This energetic shadow her to take the title from Palermo. "I was sick. I was sick from Cincinnati. I couldn't find myself, I didn't have proper breathing. At one point I had a fever, and I looked like I had a cold. I took a Covid test and it was negative. I was also sick in the match against Kenin. No doubt I lost it. "She came to Bucharest and is still sick. At one point she fell on the field. She pulled herself, won, then lost. In Parma, she was sick from the first match. She wanted to give up but pushed on it until she felt like she would break. "Now I have no doubt I had Covid. I have had tests done and I have antibodies in huge numbers. It's just that it kept me going for a long time. I realized that the body has limits that we don't know of." So came the victory in Parma. With enormous pain, but also with a flood of kind words addressed to herself.
She's been through this before. "Again, I didn't think I was capable of that." With Tsurenko at Wimbledon, I wanted to drop out of the first set. "I couldn't even see where I was stepping. I got dizzy. I was leaning against the rocket. I think I had sunstroke. I was telling those in the stands, I'm sick, I'm sick... And they told me to drink water. And I kept pushing at least the first set to do it, and I kept getting dizzy. And I said let's do the second one. It was like we were two people. One who fainted and one who said come on, you can." They played together the longest tie-break in women's tennis history. 20-18. "I had a match ball, it hit my body and I misfired the volley. And today I'm sorry. I was a little devastated." She smiles and turns off the light on her blonde face.
Loneliness is the most complicated thing in tennis. All the great players complain about those moments in the match and career when they get into trouble and are stressed by the decision. "You are alone when you enter the field, but there are many people with you outside of it," says Ana. Her loneliness, however, is different. Ana hugs her, sometimes wants her, feeds on her, and finds energy from there.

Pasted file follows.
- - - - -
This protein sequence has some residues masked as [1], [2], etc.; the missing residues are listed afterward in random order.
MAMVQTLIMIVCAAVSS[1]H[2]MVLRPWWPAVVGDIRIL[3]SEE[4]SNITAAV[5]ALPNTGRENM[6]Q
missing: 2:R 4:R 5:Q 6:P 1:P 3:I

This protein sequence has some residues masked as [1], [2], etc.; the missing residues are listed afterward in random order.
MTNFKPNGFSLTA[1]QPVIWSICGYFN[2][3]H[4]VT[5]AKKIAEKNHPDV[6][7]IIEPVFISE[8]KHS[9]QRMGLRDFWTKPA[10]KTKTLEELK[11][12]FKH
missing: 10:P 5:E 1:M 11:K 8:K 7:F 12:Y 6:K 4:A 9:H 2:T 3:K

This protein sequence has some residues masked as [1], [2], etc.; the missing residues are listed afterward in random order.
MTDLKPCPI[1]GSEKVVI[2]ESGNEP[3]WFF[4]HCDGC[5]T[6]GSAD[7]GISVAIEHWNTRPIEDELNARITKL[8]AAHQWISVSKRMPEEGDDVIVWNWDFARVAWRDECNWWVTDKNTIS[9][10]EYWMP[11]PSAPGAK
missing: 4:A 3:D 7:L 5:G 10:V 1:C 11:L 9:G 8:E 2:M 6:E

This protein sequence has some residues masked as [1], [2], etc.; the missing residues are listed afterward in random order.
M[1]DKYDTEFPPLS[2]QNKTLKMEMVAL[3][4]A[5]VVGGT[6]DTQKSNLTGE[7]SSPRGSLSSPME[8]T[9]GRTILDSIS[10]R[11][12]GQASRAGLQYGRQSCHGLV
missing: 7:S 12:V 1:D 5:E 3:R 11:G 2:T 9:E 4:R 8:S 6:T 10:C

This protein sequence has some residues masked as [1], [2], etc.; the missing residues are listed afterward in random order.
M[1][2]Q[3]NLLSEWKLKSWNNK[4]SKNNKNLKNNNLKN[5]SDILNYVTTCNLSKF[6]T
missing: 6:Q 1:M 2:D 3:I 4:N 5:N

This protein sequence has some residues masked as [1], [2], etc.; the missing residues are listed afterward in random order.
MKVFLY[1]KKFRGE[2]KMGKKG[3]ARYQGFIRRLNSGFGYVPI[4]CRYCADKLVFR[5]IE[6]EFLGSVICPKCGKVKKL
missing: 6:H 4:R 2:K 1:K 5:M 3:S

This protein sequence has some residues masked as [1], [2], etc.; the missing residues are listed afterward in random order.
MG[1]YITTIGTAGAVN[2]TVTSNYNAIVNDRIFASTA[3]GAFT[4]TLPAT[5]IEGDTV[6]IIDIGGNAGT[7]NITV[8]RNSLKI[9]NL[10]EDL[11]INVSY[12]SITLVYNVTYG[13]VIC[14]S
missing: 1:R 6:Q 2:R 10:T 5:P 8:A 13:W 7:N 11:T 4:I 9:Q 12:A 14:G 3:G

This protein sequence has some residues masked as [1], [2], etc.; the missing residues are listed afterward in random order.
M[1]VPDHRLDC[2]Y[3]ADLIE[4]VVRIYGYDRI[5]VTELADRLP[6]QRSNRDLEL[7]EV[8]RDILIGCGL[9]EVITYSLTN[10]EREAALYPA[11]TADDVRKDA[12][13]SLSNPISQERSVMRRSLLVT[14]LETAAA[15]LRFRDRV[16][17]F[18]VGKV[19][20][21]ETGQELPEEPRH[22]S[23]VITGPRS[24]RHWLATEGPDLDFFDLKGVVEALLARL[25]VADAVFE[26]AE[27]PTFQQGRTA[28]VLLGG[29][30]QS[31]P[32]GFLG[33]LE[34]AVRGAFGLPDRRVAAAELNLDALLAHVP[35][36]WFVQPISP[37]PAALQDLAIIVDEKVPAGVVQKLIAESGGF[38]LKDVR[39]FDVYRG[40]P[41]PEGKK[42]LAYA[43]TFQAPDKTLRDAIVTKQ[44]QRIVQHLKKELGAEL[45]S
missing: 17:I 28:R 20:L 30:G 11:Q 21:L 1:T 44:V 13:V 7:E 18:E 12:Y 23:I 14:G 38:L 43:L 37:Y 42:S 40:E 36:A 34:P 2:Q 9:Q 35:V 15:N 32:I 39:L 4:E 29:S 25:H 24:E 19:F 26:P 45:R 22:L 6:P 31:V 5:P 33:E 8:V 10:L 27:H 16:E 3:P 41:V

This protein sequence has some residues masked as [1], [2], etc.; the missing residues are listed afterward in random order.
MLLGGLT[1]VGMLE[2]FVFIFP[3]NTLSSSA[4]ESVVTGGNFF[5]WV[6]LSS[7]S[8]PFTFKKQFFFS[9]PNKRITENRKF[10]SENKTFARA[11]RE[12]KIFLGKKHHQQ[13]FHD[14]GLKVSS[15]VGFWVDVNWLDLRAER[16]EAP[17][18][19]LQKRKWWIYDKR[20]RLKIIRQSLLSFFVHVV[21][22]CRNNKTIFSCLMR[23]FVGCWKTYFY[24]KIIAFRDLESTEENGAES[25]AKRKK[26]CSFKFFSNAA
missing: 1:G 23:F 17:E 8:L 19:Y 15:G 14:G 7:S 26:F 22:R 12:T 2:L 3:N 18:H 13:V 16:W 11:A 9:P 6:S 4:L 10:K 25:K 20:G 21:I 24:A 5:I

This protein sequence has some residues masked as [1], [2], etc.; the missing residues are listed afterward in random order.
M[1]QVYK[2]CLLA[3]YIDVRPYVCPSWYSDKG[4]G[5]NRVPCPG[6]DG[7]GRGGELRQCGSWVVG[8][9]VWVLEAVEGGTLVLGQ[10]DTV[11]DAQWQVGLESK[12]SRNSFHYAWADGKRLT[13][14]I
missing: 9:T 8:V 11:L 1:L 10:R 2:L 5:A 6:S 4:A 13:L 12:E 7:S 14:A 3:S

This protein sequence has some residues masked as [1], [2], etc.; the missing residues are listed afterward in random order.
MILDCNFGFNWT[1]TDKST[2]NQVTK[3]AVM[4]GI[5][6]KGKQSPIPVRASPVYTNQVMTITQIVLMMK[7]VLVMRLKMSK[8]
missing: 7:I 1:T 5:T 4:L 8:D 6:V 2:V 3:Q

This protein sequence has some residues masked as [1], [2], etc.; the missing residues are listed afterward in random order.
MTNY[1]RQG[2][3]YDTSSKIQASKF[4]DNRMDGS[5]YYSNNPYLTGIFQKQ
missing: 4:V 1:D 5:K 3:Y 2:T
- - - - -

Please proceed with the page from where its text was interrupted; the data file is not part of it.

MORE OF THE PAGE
"I forced myself to do everything myself. I decided to take pressure off myself. It seemed to me that everything others were saying was a form of pressure." The moment she's talking about is Roland Garros 2022. "I was playing with Azarenka and I wasn't able to apply what I was told. I was so tense that I couldn't do what I was told. I told the coach that we would end this and I left with my madness: to train alone. I didn't want any more pressure. "The pressure came from home, though. Everyone was telling me, Simone (Tempestini, her boyfriend), and my family, all of whom I was meeting with: do you do it alone? Yes, I want to see what it means to do it alone, to listen to my body, to impose and overcome some limits on myself... when I feel like I can't and need to do two more sets. And I tell myself, do two more sets, that you have to do them, that these bring you that plus to the match. And somehow I did my job myself." She laughs loudly and lightens up. "You know what I was like? I depended on the people I was with. I was always staring into the stands. I was looking at the team. And if I was wrong, only with my eyes on them I was looking for solutions. I don't think it was ok. You have to find out for yourself. And you don't have time to think. It's instinct and intuition. You have to do what you feel, and here the grandstand does not help you. And, yes, you have to be very careful about your condition."
She thinks for a second. This year she played in Dubai. She left without a coach, only with a sparring and sister. "And not to overthink, not to complicate things, I kept telling myself here and now. Here and now, here and now" She doesn't succeed all the time. "In Parma, it took me two balls to get past a stupid thing. But you have to be so positive that people think you're crazy. In Bucharest, we turned in the first game from three match balls for the opponent. And so I said to myself, here and now."